Vienna in Austria is a wonderfully accessible city, with art infusing every aspect of its society.
Strolling its myriad of city streets you come quite unexpectedly across buildings that are like a mini snapshot of a time when, with an act of youthful idealism, a spirit of sacrifice and a willingness to work hard, a group of youthful artists and artisans plunged Vienna into the age of modernity.
They were led by painter Gustav Klimt (1862 – 1918), whose brilliant individualism would dominate the era. At Vienna in 2012 they are celebrating the life and times of Gustav Klimt, whose painting genius is today recognised as having been integral to the birth of modernism in Europe in the late nineteenth century.
The Belvedere Palace and Museum in Vienna owns the world’s largest collection of paintings by Gustav Klimt, including his world-famous painting “The Kiss”.
‘To every age its art, to art its freedom’*
It was in 1897 that Gustav Klimt decided to lead a group of primarily young Viennese artists, painters, sculptors and architects as they seceded from the prestigious Kunsterhaus (Artists House) to set up a Society of Austrian Artists – the Vienna Secession.
They staged their first exhibition in March 1898. Their aims were purely aesthetic and founded in coffeehouse culture.
The decorative arts magazine The Studio, which was devoured in all the capital’s most stylish cafes as well as their own magazine Ver Sacrum, which featured the highly decorative works of the period, inspired their work.
While tradition is all-pervasive in Vienna, so is the air of promise.
Dressed with a great sense of style its citizens busily embrace change, while celebrating the integration of art in every day life and their continuing love of café society.
Visiting its many museums and galleries, listening to Strauss waltzes in the park and eating Sacher Torte are activities most tourists embrace at some time. However it is the hidden Vienna, where you can suddenly come across buildings in the Jugendstil (Young Style), with their combination of straight geometry and carefully controlled organic curves, that is very exciting.
There are also the stunning decorative and fine artworks of the Vienna Secessionists, who in their day went against the status quo.
The Secession Building is today affectionately known as “the cabbage head’ because of the big ball of gilded laurel leaves that surmounts the structure, snugly fitting into what has now become an architectural icon.
It was designed for the young idealists by Joseph Maria Olbrich (1867 – 1908) during what was a brief life and brilliant career.
He left this elegant city with this simply splendid structure, which he called ‘a cathedral for art’.
Olbrich was apprenticed to another architectural and urban planning genius of the time Otto Wagner (1841- 1918), whose career had a lasting impact on Vienna, transforming its appearance and infrastructures. Architect Josef Hoffman made up a trio of fine visionaries.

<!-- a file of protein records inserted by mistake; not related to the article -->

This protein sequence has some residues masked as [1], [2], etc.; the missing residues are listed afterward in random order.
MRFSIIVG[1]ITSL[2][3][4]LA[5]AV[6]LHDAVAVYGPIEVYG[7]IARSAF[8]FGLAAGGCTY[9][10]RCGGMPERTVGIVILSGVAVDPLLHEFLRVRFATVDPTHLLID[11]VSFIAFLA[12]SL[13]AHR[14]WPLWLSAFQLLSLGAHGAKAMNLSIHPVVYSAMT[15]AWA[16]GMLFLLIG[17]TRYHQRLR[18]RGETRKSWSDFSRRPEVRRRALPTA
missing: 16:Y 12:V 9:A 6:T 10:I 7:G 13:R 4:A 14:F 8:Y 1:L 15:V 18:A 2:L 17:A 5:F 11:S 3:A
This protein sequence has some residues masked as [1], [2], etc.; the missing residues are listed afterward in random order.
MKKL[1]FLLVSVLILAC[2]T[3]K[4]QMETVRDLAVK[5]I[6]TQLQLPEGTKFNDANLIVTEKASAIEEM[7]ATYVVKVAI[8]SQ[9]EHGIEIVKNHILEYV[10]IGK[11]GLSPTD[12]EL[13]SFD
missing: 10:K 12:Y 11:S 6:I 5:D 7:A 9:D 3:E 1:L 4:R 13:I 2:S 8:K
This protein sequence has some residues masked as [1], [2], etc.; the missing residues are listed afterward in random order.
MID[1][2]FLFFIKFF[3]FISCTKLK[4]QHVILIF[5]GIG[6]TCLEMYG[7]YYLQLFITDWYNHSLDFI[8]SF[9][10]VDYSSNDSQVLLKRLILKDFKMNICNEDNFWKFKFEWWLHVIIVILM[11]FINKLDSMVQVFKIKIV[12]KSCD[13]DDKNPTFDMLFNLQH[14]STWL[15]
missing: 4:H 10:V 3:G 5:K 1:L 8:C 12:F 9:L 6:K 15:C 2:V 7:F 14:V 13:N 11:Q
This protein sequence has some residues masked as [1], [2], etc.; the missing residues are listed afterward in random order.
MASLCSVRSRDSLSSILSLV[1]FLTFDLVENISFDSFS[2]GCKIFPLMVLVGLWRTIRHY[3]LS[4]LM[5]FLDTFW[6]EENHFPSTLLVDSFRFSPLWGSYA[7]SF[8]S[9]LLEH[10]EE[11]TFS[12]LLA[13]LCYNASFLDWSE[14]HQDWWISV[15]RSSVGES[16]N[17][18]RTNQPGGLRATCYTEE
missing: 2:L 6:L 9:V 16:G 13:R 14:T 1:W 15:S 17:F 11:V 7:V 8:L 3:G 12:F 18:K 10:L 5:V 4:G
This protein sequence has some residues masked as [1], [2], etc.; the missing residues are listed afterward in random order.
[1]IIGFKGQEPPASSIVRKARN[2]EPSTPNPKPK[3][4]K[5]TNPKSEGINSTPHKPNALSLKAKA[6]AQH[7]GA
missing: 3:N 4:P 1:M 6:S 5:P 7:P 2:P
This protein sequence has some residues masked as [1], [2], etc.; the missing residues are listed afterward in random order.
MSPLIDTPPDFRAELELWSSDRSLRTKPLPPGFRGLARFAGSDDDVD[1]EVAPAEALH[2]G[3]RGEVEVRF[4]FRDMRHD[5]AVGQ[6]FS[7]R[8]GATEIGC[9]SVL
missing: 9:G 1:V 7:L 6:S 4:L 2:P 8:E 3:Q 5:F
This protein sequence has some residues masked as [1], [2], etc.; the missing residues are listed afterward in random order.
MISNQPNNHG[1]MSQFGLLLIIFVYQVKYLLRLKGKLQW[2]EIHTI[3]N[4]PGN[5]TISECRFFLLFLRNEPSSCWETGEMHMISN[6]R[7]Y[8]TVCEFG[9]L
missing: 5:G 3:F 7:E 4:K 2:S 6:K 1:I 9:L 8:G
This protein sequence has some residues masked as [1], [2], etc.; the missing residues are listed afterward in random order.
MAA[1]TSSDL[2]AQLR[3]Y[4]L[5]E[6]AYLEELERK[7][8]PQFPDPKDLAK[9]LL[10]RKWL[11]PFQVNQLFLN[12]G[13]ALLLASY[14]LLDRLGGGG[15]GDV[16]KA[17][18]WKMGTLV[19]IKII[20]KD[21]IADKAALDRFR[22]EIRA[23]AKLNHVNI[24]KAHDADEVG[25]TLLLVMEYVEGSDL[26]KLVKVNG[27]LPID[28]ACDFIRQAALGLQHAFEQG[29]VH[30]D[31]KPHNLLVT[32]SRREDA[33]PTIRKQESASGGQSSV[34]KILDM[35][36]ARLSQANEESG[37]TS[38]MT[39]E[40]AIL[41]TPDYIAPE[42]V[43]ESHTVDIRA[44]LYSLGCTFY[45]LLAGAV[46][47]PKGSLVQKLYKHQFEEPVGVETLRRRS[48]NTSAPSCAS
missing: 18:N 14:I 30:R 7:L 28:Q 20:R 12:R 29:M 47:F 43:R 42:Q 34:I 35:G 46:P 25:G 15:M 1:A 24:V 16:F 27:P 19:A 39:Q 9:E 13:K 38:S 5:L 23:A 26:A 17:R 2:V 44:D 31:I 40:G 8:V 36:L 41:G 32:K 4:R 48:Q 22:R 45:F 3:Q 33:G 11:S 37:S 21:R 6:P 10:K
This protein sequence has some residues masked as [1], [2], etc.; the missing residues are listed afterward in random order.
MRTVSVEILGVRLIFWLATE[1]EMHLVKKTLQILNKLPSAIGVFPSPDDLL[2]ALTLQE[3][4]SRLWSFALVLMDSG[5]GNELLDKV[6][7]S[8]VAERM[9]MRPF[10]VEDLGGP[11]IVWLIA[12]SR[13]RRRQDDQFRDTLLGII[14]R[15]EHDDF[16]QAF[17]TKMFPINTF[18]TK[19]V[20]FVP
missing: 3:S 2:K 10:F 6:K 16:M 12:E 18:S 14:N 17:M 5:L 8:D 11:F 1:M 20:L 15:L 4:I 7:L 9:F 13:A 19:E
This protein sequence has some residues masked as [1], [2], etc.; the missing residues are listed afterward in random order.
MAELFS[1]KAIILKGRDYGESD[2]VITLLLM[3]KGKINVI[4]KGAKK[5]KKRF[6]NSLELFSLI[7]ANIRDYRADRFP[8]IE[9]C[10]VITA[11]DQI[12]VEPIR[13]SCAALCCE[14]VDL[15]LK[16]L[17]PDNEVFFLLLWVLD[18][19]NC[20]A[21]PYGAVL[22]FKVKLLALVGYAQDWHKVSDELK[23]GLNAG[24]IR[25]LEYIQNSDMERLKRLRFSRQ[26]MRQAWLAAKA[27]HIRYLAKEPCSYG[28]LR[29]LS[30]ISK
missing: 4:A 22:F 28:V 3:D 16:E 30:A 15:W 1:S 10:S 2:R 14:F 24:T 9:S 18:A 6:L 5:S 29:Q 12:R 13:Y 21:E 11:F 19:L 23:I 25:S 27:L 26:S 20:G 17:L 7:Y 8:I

In 1905-11 he designed the Palais Stoclet in Brussels for Belgian industrialist Alfred Stoclet. This was a Villa built for a private financier who ‘wanted a large house, he loved the arts and gave us an entirely free hand’ Hoffman noted.
The Villa Stoclet has since been described as a universal, complete, flawless masterpiece of a thousand years of architectural history.
At the Villa Stoclet the Dining Room contained murals by Gustav Klimt and furniture by Hoffman.
Harmony governed every facet of this total work of art and it became the extreme statement of Viennese avant-garde design.
It was ambitious, an accomplished achievement of the Wiener Werkstatte, (Vienna Workshops) also founded by Hoffman in 1903.
A strange astonishing edifice it might have come from another planet, it was in fact transposed far from the city of its conception to a setting, which is still alien to it.
It exemplified in embryo the major features of the coming Art Deco movement of which it was one of the great founding monuments.
As a way of contrast the stunning Belvedere palaces in Vienna with their extensive gardens are also amazing landmarks.
The two magnificent palaces, the Upper and Lower Belvedere were built during the 18th century at Vienna as the summer residence of general Prince Eugene of Savoy (1663-1736).
He chose architect Johann Lucas von Hildebrandt (1668-1745) to complete the work in what we now know as the classic Baroque style. They are important buildings on the landscape of modern Vienna.
Great events in the cities history have taken place in the Upper Belvedere’s Marble Hall, which has a spectacular view of this truly wonderful city.
The Prince Eugene of Savoy engaged in successful military and diplomatic activities during the reign of three Hapsburg emperors of Austria. They also allowed him to become a great patron of the arts, which he was passionate about.
All of this was far removed from his role as military commanders in Austria, especially as he had been born a Frenchman and was often called on to fight his own countrymen.
Times were different and perhaps The Belvedere website explains it the best when it notes that ‘one can observe him (the Prince of Savoy) as an innovative and successful manager who was aware of the positive and unifying power of art and culture’.
Following Napoleon’s rout of Europe and his exile to the island of St Helena a meeting of the victorious allied powers Austria, Prussia, Russia, Britain and France took place at the Congress of Vienna to establish a new order in Europe.